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Christmas shopping in Berlin: Price-adjusted wages are at the level of 2016

Photo: Fabian Sommer / dpa

Inflation is declining again, but at the end of 2023, many Germans will de facto have less salary available – despite rising collective bargaining wages. This is because many employees covered by collective bargaining agreements will once again have to accept real wage losses in the current year, despite comparatively high levels of employment.

Specifically, collectively agreed wages rose by an average of 5.6 percent in the current year. They thus remained below inflation, which is expected to be 6.0 percent in the same period. This is the result of an evaluation by the trade union Böckler Foundation, which examined collective agreements for a total of around 14.8 million employees.

It was only when the individual tax and levy advantages through high one-off payments were taken into account that inflation was exceeded in most cases, said Thorsten Schulten, head of the foundation's own WSI tariff archive.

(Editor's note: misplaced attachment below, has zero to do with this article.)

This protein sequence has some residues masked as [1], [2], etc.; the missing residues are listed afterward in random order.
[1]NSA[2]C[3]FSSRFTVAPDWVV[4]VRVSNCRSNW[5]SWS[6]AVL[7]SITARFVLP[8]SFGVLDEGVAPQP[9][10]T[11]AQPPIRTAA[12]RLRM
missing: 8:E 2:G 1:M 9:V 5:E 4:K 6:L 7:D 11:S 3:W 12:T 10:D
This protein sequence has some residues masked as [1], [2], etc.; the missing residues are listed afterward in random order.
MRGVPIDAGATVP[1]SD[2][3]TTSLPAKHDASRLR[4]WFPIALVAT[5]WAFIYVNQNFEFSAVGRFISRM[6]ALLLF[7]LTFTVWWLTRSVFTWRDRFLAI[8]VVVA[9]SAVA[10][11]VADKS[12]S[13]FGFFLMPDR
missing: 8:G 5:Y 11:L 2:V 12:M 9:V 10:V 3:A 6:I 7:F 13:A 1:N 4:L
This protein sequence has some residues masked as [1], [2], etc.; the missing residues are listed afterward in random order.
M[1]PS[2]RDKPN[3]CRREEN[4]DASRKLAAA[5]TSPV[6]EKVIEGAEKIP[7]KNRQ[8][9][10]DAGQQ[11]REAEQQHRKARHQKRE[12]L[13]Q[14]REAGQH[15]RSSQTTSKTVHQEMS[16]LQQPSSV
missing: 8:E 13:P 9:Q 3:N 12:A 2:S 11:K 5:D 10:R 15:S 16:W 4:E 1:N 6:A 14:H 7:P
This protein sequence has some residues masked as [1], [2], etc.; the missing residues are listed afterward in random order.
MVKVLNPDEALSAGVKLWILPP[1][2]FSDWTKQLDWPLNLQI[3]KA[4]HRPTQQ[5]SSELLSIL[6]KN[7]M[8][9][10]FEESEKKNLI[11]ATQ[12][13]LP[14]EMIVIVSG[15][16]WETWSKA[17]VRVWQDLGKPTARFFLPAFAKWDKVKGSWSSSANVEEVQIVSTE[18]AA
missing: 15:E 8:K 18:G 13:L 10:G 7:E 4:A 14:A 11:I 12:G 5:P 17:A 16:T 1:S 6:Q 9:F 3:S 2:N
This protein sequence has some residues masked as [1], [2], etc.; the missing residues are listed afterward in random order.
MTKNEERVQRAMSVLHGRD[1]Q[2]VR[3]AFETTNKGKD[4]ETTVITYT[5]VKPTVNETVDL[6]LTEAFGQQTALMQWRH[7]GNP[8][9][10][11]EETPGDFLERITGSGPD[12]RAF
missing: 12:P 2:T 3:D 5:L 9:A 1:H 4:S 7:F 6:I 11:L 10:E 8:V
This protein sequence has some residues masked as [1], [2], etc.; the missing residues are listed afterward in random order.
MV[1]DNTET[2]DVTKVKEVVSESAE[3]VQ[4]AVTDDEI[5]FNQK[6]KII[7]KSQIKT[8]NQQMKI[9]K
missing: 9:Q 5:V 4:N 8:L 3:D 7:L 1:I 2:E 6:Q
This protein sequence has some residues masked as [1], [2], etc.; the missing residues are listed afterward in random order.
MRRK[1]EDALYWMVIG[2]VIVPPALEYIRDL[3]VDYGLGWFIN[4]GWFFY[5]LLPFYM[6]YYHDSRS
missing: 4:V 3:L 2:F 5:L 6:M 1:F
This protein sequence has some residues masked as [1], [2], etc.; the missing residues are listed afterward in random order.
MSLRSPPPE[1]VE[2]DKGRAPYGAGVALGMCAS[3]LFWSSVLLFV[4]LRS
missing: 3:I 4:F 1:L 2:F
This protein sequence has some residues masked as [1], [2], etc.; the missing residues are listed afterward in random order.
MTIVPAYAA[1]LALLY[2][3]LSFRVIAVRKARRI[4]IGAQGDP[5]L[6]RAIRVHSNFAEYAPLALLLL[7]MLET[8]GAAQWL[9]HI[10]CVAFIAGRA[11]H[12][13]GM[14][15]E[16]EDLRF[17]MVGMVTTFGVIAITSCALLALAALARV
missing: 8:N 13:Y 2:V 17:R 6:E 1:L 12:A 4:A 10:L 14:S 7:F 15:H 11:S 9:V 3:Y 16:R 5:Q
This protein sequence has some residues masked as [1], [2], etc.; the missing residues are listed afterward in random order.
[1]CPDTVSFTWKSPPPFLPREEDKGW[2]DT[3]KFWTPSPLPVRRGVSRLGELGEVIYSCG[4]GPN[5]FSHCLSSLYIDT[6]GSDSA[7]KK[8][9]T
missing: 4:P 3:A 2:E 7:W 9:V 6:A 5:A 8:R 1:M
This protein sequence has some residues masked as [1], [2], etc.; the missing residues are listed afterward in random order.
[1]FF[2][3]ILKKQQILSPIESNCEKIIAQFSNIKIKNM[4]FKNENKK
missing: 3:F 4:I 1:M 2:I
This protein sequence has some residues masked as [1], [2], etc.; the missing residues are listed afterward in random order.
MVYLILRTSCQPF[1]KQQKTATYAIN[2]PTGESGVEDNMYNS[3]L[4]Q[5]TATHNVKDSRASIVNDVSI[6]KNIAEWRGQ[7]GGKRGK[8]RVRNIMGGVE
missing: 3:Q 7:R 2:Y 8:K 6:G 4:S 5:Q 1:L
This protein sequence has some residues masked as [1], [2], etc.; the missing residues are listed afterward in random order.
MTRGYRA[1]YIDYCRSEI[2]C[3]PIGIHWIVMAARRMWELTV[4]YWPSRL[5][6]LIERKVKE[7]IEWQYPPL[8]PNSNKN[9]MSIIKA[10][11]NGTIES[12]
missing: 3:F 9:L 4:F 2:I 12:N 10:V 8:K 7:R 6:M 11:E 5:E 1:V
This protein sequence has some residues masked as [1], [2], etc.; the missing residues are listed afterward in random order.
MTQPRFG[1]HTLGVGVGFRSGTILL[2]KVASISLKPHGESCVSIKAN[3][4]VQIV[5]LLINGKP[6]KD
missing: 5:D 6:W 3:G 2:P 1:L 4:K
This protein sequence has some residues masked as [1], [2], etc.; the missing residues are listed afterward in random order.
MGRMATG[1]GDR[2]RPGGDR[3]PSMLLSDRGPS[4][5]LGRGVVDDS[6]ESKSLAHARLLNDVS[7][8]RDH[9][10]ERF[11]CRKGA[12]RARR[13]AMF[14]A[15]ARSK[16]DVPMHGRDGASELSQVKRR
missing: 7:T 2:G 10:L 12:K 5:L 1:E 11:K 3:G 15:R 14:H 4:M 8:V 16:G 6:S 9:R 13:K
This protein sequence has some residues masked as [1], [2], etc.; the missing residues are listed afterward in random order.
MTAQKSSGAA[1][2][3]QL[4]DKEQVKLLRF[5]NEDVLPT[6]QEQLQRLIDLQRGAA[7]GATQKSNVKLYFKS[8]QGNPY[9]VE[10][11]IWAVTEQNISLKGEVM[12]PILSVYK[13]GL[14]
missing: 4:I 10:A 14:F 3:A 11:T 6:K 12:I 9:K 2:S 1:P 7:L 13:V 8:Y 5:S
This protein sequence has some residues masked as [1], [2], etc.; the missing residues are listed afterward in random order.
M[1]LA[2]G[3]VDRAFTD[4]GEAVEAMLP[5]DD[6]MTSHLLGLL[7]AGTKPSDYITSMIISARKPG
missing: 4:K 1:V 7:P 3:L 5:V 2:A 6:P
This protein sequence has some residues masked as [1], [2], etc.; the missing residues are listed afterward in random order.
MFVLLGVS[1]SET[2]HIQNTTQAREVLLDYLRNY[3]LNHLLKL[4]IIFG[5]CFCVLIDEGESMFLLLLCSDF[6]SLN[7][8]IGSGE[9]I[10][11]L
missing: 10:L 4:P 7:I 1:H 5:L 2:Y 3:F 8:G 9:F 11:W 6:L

According to Böckler's calculations, current real wages are now back to the level of 2016 after three years of decline.

Special payments already taken into account

There have been no nominal tariff increases of this magnitude since the introduction of the current series of statistics in 1998. Equally unprecedented, however, is the sharp rise in inflation following Russia's war of aggression against Ukraine. In order to alleviate the consequences for employees, the Federal Government had agreed with employers and trade unions to exempt special payments of up to 2023 euros from taxes and duties in 2024 and 3000.

As an example, Schulten cited the degree in the public service of the federal government and the municipalities. With the one-off payments, this has brought salary increases of 9.8 percent, without them it would have been only 6.8 percent.

The one-off payments themselves have been included in the calculations for 2023 and are now dampening the expected wage increases for the coming years. As intended by politicians, they could have compensated for the price increases in the current year, said Schulten. The flat-rate inflation compensation premiums benefited above all the lower wage groups, who also benefited above average from the frequently agreed fixed amounts for wage growth.

"In doing so, the parties to the collective bargaining agreement have taken into account the fact that the lower wage groups are suffering particularly from the high rates of price increases," said Schulten. For the coming year, the expert expects somewhat less pressure on the contractual partners in view of falling inflation rates. However, in view of the real wage losses from recent years, there is still a lot of catching up to do.